religion. There can be no doubt that this is the force of the ex-
pression used, GaL iv. 3, 9, ra aToc'^ela rov Koafiov. The (rrocyeta
Tov Koa/Mov are not the elements as the ultimate principles of the
world in a physical sense, but the elements as beginnings of instruc-
tion, appropriate for those who are still vrfmoi, still in the age of child-
hood. The <rro^')(ela must certainly include the law : and as the
vTfjTLOL for whom the aroiyua are designed have already been placed
(iv. 1) in the category of bondsmen, the apostle is here character-
izing the relation to the crroiyeia as a relation of bondage. Yet
the point of view from which the law is regarded in the expression
crroi'x.^la is different from that where it is called a iraiZaycirlo<;.
There is at any rate something more than mere discipline and pun-
ishment ; here the law is not merely for this negative purpose, but
also for the positive end of instruction. The vrpno^ is to be in-
structed, as befits his age, in the first elements. As for the words
TOV Koafiov, the writer is treating of the periods of religious develop-
ment, and KoafjM^ can only signify cosmic or religious history. The
primary elements in which the vrpno<; is instructed are the elements
and beginnings of the world itself at the very beginning of its his-
tory, when it was in a state still rude and imperfect, and the forms
it had assumed were hard and severe. It is true that the law is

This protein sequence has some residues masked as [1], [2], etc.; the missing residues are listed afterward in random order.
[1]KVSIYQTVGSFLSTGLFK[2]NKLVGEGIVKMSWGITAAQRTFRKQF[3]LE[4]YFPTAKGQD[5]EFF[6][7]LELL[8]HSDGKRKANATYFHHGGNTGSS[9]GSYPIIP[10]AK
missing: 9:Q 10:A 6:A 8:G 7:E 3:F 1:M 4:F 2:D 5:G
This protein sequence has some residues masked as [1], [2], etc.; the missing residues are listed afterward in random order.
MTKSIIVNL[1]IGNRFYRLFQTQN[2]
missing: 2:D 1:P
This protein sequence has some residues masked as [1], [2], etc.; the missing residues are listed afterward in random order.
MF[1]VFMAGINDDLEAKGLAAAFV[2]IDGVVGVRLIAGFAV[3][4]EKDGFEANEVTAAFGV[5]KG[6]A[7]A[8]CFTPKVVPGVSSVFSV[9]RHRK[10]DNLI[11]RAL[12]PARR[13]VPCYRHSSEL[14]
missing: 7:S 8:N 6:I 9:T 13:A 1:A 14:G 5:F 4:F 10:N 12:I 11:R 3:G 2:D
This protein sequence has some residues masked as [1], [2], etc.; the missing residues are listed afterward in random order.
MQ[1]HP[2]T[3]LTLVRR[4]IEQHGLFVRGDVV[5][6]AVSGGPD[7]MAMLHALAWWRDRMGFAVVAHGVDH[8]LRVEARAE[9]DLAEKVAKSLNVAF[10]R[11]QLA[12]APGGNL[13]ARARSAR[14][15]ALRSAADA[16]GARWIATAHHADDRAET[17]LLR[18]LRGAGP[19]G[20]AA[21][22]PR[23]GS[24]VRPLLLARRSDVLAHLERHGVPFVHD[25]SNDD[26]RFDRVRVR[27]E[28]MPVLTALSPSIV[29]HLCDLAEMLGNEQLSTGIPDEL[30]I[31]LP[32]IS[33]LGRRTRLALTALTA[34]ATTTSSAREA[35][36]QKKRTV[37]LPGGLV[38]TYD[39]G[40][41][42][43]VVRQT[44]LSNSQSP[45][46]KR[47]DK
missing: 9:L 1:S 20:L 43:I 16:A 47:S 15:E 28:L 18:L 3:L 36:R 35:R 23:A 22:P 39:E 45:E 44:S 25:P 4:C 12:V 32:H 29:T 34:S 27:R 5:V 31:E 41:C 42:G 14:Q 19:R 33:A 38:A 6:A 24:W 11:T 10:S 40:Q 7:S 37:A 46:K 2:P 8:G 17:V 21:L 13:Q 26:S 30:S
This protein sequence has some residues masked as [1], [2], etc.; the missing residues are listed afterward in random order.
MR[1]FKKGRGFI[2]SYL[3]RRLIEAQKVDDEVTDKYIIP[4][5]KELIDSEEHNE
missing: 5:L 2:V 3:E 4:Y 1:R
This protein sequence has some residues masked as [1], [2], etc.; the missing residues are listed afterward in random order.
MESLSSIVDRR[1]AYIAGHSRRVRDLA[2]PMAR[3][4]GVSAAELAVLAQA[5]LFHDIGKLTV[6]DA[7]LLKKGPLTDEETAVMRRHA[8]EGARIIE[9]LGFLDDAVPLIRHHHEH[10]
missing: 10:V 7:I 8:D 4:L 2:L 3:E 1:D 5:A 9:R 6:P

the first and most important of these croi/xeLa rov Koafiov ; but
that is only in so far as it is regarded generally under the aspect
of a religious development which still bears the features of a rude
beginning. Thus it is probable that the apostle meant to include
in the crro^^eta rov Koafiov both Judaism and heathenism. In verse
9, however, there can be no doubt that this is so. Here he is ad-
dressing Gentile Christians whom Jews were seeking to influence
in the direction of Judaism. He calls their leaning towards
Judaism a return to those <rroi)(€ui, weak and beggarly elements,
as he terms them, because there is nothing in them from which a
strong spiritual life could be evolved. Where God is not yet
known as a spirit, where religion is occupied with nothing but



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Chap. V.] RELATION OF CHRISTIANITY TO JUDAISM. 209

the material, sensual, carnal (for this is the idea of the aroi'xela),
there all is dead and empty, there is no true vital principle, the
religion is void of spiritual contents. These two religions are at
the most elementary stage of religion ; they are occupied with the
material, not with the spiritual ; they place the essence of reKgion
in things which belong entirely to the region of the physical life.
The oToi'xeia are thus the first beginnings, the elements of religion,